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Oaxaca state is a place of brilliant colours, rich indigenous heritage and mouth-watering culinary traditions. At its heart lies the capital, Oaxaca City, a UNESCO World Heritage Site replete with gems of colonial architecture. Some of Mexico’s finest historic churches can be found here – testament to Baroque at its most grandiose, but beyond mere historical appeal, Oaxaca City also has an irresistible bohemian charm. There is a thriving arts scene, as evidenced by the plethora of galleries and craft stores, often overlooked by the casual visitor.Read more
Founded by the Spanish as Antequera in 1521 on the site of a Zapotec and Mixtec settlement, Oaxaca gracefully combines its colonial and native roots. Fine stone buildings, churches, arcades and airy patios attest to its importance during the colonial period, while its markets, crafts, dances and festive days stem from a more indigenous past. Relaxing with a coffee in one of the many street cafés and bars of Oaxaca, it’s easy to while away the hours. Once you’ve explored the museums, cathedrals, markets and laid-back cobbled streets, you can sit down with a beer or mescal, the local firewater, to plan your days exploring the surrounding hills and valleys.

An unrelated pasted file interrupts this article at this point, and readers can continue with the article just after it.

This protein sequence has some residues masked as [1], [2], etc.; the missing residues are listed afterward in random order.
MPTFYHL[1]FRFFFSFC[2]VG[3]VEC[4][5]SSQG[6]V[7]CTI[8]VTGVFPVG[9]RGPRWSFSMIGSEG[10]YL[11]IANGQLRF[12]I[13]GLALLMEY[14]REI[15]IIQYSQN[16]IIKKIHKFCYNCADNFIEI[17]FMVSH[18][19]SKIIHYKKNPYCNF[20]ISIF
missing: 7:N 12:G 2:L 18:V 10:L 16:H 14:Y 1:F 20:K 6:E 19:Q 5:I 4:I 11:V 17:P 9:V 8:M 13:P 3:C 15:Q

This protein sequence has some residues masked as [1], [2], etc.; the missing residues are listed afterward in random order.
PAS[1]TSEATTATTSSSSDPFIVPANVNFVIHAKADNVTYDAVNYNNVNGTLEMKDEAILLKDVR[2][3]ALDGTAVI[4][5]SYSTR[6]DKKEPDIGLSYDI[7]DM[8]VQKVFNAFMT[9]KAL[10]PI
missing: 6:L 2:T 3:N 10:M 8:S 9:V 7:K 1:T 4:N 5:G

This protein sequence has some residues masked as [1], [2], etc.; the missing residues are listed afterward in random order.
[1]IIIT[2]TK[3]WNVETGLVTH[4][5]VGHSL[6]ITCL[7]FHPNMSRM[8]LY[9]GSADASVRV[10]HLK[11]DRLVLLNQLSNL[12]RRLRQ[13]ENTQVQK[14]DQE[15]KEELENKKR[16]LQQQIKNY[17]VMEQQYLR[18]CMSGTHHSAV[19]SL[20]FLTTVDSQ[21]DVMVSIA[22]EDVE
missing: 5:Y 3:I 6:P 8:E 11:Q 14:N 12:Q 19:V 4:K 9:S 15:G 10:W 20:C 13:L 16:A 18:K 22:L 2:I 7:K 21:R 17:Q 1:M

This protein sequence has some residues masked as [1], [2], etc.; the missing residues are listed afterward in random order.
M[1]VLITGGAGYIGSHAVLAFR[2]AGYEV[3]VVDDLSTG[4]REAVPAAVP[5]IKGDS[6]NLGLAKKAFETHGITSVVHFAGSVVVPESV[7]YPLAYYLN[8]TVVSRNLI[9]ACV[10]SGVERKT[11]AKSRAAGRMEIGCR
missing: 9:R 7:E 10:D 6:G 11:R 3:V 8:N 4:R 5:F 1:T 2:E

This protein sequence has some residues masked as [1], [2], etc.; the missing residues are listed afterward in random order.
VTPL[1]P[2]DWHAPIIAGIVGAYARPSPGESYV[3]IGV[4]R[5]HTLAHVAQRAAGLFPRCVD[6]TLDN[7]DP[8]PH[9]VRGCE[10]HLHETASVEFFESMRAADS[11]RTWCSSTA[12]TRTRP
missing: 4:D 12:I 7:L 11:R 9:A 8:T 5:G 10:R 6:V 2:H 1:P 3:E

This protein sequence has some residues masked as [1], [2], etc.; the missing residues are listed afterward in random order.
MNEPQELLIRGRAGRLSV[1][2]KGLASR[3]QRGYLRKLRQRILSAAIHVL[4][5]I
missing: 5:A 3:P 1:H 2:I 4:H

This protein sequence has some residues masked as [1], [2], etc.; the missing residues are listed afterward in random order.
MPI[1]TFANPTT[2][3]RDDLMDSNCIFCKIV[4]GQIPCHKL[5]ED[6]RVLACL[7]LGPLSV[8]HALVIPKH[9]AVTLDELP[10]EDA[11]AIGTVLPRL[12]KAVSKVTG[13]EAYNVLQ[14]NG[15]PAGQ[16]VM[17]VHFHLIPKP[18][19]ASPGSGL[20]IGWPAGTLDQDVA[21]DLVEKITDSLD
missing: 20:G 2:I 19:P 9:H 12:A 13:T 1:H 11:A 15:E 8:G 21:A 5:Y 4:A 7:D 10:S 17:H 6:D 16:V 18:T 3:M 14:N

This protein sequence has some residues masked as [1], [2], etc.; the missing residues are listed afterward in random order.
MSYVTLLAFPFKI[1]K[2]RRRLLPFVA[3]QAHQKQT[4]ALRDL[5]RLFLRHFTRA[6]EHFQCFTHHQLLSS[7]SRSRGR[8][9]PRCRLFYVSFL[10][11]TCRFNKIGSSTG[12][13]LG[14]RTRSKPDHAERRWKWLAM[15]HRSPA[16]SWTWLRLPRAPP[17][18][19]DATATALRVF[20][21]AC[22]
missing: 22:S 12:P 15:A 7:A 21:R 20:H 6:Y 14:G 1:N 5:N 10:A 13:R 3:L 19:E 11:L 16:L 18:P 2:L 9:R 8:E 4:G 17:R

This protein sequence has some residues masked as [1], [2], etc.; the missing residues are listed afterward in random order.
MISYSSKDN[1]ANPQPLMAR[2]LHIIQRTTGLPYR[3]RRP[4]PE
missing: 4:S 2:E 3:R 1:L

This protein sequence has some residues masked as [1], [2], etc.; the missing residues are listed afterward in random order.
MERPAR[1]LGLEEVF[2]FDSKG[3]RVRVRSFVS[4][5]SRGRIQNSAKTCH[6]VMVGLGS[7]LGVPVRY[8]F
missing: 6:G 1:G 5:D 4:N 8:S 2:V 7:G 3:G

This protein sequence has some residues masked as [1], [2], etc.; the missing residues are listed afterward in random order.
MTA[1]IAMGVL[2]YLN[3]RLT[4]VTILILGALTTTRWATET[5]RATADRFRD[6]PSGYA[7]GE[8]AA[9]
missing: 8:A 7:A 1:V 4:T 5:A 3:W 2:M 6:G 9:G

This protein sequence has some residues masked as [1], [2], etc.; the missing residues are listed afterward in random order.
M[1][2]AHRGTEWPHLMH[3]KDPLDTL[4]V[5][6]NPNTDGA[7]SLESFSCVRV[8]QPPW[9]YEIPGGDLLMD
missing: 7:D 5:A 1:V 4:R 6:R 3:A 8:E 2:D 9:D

Travel beyond the terraced cafés and plazas of the capital and an intriguing and entirely different world unfolds. The dusty Central Valleys are a land of crumbling, pre-Columbian ruins, teeming indigenous villages and otherworldly natural wonders. A visit to the hilltop ruins of Monte Albán is obligatory, but Mitla also, with its fascinating stonework, pays homage to the splendour of Oaxaca’s ancient civilizations. The villages scattered throughout the valleys also conceal several interesting attractions including El Tule, one of the world’s oldest trees, and countless markets. The state’s finest crafts are produced in the valleys, including sleek black pottery, dazzling tapestries and psychedelic animal sculptures, alebrijes.
South of the capital, the Pacific Ocean pounds an exceptionally vivid shoreline, where beach communities have blossomed. Puerto Escondido is a well-established surfers’ haven, where the Mexican Pipeline provides some of the world’s most spectacular waves. The party town of Zipolite has long drawn an alternative crowd, while the secluded hideaways of Mazunte and San Agustinillo are only just developing their tourist potential. Puerto Angel is an old Oaxaca favourite, a former fishing village, and is popular with a slightly older crowd.